by Graham E. Fuller — It’s hard these days to avoid glimmers of an apocalyptic future, domestic and international, breaking into our daily consciousness. President Trump represents its most obvious face today, but its roots go back at least to a blinkered American triumphalism emerging from the fall of the USSR in 1991. We had become King of the Mountain and decline is hard.
A striking new novel has just appeared which to a considerable degree speaks to the times—both in our domestic anguish and the impact of our foreign policies.
“American War” (Knopf, 2017) offers us a new and original take on the “apocalyptic” novel, this one set in a future American South from 2075 to 2095, with afterthoughts extending to 2123.
Omar El Akkad is its unlikely author: an Egyptian-born Canadian writer who was a journalist for some years for Canada’s premier newspaper, Globe and Mail. Given his non-native born background, his grasp of the idiom and values of the American South, is striking.
“American War” chronicles a protracted civil war in the US between the North and the South, but this time with overtones of Red States versus Blue States. The war is vicious and deadly, taking a savage toll upon civilians including bio-war that kills over a hundred million. It takes place against the backdrop of an environmentally-ravaged US in which rising sea levels have forced the capital of the country to move from Washington to Columbus, Ohio. Large portions of the low-lying American South have disappeared under water including the state of Florida and most of the eastern shoreline and the Gulf coast, the flood waters expanding way up the Mississippi. Global warming adds to the general miseries of daily life everywhere, but especially in the South. Indeed, one of the proximate causes of the North-South war is the unwillingness of the South to honor the ban on fossil fuels legally imposed by the federal government in Columbus. We learn that domestic chaos has also produced other breakaway regions of the US.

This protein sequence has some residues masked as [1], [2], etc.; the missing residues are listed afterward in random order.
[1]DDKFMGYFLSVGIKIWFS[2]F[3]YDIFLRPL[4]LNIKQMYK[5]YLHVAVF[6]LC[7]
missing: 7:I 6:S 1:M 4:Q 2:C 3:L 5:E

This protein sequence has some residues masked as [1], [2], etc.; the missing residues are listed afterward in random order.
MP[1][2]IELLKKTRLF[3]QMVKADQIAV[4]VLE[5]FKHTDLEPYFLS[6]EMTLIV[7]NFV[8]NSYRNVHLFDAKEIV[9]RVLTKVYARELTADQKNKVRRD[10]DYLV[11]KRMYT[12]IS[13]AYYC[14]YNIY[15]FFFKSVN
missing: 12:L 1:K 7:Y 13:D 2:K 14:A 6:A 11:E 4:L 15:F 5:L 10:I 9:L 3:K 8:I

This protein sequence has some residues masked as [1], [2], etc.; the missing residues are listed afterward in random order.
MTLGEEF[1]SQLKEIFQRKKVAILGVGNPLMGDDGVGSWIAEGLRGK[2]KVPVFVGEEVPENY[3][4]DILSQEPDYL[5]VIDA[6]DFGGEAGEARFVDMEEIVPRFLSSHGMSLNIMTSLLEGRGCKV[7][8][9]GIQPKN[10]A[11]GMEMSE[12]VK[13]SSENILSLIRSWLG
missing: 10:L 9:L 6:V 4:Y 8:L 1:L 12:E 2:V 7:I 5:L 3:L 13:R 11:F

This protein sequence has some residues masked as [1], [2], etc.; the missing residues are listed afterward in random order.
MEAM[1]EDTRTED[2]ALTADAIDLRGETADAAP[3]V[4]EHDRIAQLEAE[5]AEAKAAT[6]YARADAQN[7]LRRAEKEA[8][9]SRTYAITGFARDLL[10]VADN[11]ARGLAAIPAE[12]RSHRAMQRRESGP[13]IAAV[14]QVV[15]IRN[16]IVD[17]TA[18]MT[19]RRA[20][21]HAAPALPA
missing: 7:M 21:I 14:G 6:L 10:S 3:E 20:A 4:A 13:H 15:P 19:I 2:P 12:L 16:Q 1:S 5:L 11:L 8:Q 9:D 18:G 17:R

“American War” could simply join the ranks of novels about environmental catastrophe and domestic conflict tinged with class war. But El Akkad brings his own special sensibilities to the material of the novel, reflecting his personal cultural background and experiences living and working in the Middle East. Not surprisingly this makes him particularly attuned to southern American values of land, honor, tradition, and family. These traditional qualities of the American South are of course well known to readers of other books about the American South, but El Akkad offers a hint of psychological connection to other peoples in the world similarly defeated in war, and especially peoples of the Middle East. The passionate and stubborn southern embrace of land, family and traditional values against Yankee power were popularized earlier with “Gone with the Wind.” But such values and emotions are also evident, in different cultural garb, among Palestinians who similarly refuse to abandon their land even as they struggle vainly against the overwhelming military power of the Israeli state.
Other familiar echoes: Southern radicals carry out suicide bombings against Northern officials and troops, dressed in “farmers’ suits.” Northern forces also fly drones over southern American space, dealing death from the sky. The ever-presence of these “Birds” is an ominous and feared sight, just as are American drones hovering in the skies over Pakistani tribal areas—a significant theme in my own recent novel “Breaking Faith: a novel of espionage and an American’s crisis of conscience in Pakistan.” Indeed El Akkad served earlier as a Canadian correspondent in Afghanistan.